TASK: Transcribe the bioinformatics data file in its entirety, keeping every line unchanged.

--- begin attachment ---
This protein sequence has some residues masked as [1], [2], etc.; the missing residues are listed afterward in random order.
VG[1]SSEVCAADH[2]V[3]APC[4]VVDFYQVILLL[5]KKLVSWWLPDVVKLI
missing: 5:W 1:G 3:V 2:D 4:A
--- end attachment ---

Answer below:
This protein sequence has some residues masked as [1], [2], etc.; the missing residues are listed afterward in random order.
VG[1]SSEVCAADH[2]V[3]APC[4]VVDFYQVILLL[5]KKLVSWWLPDVVKLI
missing: 5:W 1:G 3:V 2:D 4:A